Mart Via Flickr

Mart Via Flickr

Those who don’t learn from history are bound to repeat it.

Digging into your family’s past will give you a glimpse of your own future. What you uncover in your family history will help point you to what health issues to prioritize.

When you are done digging up the dirt, be sure to pass on details about your family history to your own kids.

You will spare them the hassle of having to dig up these skeletons themselves.

Here is a simple checklist to help you with this archeological project:

1. Get a pencil and paper.  You then draw out your family tree down 3 generations at least. 4 generations is ideal. We are talking great-grand parents leading down to grand parents, leading down to your generation and then your kid(s).

2. Beside each name, mark if that family member is alive or passed on. You can use the plus (+) sign for alive and the minus (-) sign for deceased.

3. For the departed, write down the cause of death beside the name.

4. Beside each name, write down the health issues you are know this family member has.

5. Fill in your knowledge gap by talking to other family members – parents & grandparents in particular.

6. Look for any patterns or disease clusters. Common ones would be cancers, heart disease, diabetes, Alzheimer’s dementia and such like.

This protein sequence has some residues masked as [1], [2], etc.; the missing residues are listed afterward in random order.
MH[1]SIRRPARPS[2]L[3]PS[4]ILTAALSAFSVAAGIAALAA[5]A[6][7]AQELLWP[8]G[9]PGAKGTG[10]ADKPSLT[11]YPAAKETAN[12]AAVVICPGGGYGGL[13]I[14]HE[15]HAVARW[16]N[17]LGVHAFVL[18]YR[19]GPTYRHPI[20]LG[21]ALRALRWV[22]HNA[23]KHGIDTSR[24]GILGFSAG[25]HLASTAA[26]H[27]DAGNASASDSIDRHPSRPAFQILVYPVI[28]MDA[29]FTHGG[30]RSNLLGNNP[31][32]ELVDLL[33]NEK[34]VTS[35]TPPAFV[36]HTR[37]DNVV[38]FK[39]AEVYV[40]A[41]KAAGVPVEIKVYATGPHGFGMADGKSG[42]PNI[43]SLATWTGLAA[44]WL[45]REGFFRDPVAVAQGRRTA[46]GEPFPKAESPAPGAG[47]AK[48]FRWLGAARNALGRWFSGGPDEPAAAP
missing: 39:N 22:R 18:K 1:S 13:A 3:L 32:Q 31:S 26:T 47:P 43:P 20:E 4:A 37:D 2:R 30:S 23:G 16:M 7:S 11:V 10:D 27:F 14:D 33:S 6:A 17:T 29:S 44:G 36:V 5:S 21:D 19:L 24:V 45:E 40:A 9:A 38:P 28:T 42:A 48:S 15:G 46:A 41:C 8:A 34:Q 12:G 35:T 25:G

7. Keep this record in your head and on paper.

Depending on what you uncover, you can then choose to change the course of history from there on (for the negative discoveries) or reinforce your positive rich heritage.

There is a good chance that heart disease would find it’s way on that list. It STILL is the #1 killer of American women after all.

The quiz below calculates your risk of suffering a heart attack over the next 10 years based on your age, blood pressure, smoking history and cholesterol levels.

Take it for a test drive, will you?

Your Chances of Having a Heart Attack Over the Next 10 Years Quiz is available to logged in Healthgist members.

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About the author

Dr. Bola

Dr. Bola

Family physician. Works for the "man" by day, wife & mom 24/7.
Loves the work of translating "medicalese" to plain english.

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